Due to deficiencies in the design of the filling system as well as the testing for particulate matter, the FDA has issued a warning letter to an Italian manufacturer of sterile products in Rome. The FDA inspection already took place in December of 2016. Because of the non-satisfactory reply in regards to the inspection findings by the manufacturer, the FDA issued the warning letter in July 2017.
The FDA inspectors noticed that smoke studies in the filling area showed turbulent airflow. These flow visualisations are usually performed and recorded during the qualification of the system. In areas where open products are handled or vial caps are not yet crimped, unidirectional airflow is needed in order to protect the product. The smoke study performed a year later also showed turbulent areas in different parts of the filling line. What's more is that - due to a suboptimal system design - the operators have to lean over the open product when they feed the line with sterile closure components. Countless manual manipulations in the production stood out during the inspection, as well, and were noted down by the FDA inspector. The FDA now expects the manufacturer to identify all possible contamination risks in his aseptic production, including analyses of the facility layout, personnel and material flow, air systems and ergonomics of the equipment. On this basis, the manufacturer is to draw up a risk analysis which evaluates the risk of a microbial contamination. Furthermore, he is to describe the measures to be taken in order to reduce those risks.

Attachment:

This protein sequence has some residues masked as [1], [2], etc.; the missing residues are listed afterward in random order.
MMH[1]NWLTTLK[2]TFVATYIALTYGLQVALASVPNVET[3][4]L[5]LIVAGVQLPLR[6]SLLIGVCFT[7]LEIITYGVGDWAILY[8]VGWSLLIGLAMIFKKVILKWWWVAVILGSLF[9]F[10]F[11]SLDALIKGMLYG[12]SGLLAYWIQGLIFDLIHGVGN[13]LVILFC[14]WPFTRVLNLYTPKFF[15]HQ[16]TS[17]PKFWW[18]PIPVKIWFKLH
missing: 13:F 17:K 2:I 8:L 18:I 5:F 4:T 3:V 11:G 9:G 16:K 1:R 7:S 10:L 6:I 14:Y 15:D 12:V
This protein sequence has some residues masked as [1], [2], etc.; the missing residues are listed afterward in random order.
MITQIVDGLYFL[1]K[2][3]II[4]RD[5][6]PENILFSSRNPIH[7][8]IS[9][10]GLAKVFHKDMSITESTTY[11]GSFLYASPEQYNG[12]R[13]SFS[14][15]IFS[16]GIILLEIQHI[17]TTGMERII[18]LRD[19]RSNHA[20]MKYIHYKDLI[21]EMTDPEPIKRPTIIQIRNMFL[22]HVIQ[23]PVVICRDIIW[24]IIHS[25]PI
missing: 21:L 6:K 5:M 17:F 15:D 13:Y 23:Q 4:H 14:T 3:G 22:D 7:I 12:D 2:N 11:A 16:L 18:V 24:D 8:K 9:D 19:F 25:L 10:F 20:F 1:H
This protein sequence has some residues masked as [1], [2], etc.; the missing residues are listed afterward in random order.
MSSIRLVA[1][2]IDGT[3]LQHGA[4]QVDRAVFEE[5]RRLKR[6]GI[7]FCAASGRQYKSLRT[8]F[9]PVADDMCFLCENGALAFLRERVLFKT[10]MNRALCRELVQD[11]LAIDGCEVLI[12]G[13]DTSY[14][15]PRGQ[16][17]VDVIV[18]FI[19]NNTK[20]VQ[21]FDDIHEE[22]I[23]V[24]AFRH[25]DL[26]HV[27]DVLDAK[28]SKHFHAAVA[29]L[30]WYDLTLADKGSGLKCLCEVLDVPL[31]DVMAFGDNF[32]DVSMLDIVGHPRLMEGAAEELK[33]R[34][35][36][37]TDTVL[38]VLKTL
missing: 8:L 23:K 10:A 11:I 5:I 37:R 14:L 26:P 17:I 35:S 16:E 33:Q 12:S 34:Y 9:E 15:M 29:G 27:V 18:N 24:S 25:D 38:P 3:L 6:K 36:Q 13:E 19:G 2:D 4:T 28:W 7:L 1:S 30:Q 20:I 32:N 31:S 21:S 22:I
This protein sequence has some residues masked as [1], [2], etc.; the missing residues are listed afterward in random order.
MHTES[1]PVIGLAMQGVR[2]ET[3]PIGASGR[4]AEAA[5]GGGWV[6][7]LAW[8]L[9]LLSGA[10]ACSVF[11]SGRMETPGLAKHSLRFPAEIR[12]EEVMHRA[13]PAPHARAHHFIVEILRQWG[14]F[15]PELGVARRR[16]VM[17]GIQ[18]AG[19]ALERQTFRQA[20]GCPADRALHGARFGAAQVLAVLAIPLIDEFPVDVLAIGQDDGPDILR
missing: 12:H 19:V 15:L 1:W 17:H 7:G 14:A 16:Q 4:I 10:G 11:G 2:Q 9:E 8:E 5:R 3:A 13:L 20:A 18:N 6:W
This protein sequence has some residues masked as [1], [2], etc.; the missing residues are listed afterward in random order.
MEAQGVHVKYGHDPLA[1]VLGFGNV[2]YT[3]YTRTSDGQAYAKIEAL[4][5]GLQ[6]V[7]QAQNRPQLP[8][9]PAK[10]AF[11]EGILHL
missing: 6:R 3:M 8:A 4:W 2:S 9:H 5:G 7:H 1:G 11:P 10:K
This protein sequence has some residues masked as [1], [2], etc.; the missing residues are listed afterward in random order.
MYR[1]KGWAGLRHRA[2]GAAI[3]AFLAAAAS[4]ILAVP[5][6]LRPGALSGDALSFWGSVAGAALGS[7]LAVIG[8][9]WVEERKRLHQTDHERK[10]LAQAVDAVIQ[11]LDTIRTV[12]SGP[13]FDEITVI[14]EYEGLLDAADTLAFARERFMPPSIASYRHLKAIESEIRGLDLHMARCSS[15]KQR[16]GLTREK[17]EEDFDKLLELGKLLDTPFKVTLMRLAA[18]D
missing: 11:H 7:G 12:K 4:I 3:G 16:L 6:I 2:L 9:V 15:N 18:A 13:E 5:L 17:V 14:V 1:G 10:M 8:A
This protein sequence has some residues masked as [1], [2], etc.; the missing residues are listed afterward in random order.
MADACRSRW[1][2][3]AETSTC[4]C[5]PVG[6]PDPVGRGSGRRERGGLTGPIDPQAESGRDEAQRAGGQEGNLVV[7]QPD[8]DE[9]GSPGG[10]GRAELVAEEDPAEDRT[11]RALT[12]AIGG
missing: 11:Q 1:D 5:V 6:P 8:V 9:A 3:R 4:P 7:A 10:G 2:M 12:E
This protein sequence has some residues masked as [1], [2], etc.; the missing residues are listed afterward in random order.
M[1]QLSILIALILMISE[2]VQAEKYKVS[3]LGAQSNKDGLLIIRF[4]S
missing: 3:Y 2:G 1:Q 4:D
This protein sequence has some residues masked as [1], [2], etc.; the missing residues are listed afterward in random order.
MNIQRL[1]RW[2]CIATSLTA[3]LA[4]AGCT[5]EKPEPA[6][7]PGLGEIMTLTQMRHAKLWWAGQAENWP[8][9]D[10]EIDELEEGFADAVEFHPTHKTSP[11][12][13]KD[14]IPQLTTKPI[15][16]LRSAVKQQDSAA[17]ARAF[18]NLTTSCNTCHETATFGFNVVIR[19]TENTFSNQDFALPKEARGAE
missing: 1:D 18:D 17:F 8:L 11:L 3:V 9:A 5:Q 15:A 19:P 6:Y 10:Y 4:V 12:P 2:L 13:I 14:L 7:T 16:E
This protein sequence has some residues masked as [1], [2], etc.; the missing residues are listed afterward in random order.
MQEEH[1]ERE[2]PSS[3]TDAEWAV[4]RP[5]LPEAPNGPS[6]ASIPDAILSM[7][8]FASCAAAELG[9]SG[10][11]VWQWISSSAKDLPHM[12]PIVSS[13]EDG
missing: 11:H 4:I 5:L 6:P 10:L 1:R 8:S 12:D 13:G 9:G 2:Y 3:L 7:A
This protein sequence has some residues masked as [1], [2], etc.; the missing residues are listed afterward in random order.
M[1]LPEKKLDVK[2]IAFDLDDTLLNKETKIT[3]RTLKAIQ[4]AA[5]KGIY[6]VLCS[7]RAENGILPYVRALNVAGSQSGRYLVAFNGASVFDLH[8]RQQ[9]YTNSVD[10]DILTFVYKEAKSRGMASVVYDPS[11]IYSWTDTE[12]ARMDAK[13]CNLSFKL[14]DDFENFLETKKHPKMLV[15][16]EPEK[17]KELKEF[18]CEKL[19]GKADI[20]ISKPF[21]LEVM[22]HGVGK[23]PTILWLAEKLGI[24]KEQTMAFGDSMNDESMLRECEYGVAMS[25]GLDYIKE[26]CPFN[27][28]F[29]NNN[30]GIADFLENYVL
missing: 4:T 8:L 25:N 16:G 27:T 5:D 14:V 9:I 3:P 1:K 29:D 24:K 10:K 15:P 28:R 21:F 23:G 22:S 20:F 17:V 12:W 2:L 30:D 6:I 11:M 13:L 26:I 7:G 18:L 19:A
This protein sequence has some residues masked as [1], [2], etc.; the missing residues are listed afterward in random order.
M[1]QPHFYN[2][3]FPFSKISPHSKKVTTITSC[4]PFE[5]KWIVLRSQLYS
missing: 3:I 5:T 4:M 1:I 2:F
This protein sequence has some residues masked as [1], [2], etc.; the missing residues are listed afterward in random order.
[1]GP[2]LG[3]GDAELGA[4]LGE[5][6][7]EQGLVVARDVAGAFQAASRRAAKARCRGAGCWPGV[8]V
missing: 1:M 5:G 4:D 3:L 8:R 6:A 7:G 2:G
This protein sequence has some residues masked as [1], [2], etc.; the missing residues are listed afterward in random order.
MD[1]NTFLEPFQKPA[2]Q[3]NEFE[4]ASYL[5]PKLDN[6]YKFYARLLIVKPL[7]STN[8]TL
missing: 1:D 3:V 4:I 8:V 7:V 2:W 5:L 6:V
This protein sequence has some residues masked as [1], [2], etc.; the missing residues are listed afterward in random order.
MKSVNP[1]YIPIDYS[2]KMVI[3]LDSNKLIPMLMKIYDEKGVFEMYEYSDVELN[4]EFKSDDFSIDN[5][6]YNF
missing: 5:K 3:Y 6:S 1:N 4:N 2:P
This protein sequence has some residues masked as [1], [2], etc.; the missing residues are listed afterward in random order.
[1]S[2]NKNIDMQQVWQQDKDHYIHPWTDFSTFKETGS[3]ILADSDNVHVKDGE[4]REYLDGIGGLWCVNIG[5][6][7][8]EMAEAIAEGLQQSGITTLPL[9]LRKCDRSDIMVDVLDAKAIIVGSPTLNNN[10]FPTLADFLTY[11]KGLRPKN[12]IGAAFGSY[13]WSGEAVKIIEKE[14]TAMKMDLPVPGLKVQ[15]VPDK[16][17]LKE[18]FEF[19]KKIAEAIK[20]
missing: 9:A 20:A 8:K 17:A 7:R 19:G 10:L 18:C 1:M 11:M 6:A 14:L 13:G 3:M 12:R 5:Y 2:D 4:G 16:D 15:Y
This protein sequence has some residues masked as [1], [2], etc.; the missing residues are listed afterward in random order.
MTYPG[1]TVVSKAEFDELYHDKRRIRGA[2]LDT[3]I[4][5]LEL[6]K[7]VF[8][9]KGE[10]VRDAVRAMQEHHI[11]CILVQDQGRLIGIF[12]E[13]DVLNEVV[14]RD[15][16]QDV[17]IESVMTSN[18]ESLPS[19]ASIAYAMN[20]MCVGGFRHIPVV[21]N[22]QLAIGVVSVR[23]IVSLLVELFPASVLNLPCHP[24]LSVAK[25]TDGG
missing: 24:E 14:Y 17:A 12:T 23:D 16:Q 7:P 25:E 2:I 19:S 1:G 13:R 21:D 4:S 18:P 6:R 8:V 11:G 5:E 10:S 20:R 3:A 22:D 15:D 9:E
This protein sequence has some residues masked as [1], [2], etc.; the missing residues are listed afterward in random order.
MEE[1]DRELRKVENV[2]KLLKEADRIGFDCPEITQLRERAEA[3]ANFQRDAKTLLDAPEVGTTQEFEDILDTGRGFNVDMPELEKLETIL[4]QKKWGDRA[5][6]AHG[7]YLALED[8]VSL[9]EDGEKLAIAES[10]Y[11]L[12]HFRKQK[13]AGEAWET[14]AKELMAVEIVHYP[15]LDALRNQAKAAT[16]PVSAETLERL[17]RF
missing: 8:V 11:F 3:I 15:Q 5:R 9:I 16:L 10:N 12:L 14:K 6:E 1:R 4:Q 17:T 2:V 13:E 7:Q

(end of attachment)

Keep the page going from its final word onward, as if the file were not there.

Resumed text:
Another major deficiency is that there's no testing of the product for particulate matter before release. The manufacturer's declaration of intent to introduce this wasn't satisfactory for the FDA. The FDA also demanded a revised product specification as well as written instructions regarding the in-process inspection for visible particles.
Another deficiency was found in sterility testing. Due to the current handling of the samples, there is a danger of microorganisms being killed before they can be found during the testing.
The original warning letter can be found on the FDA's website.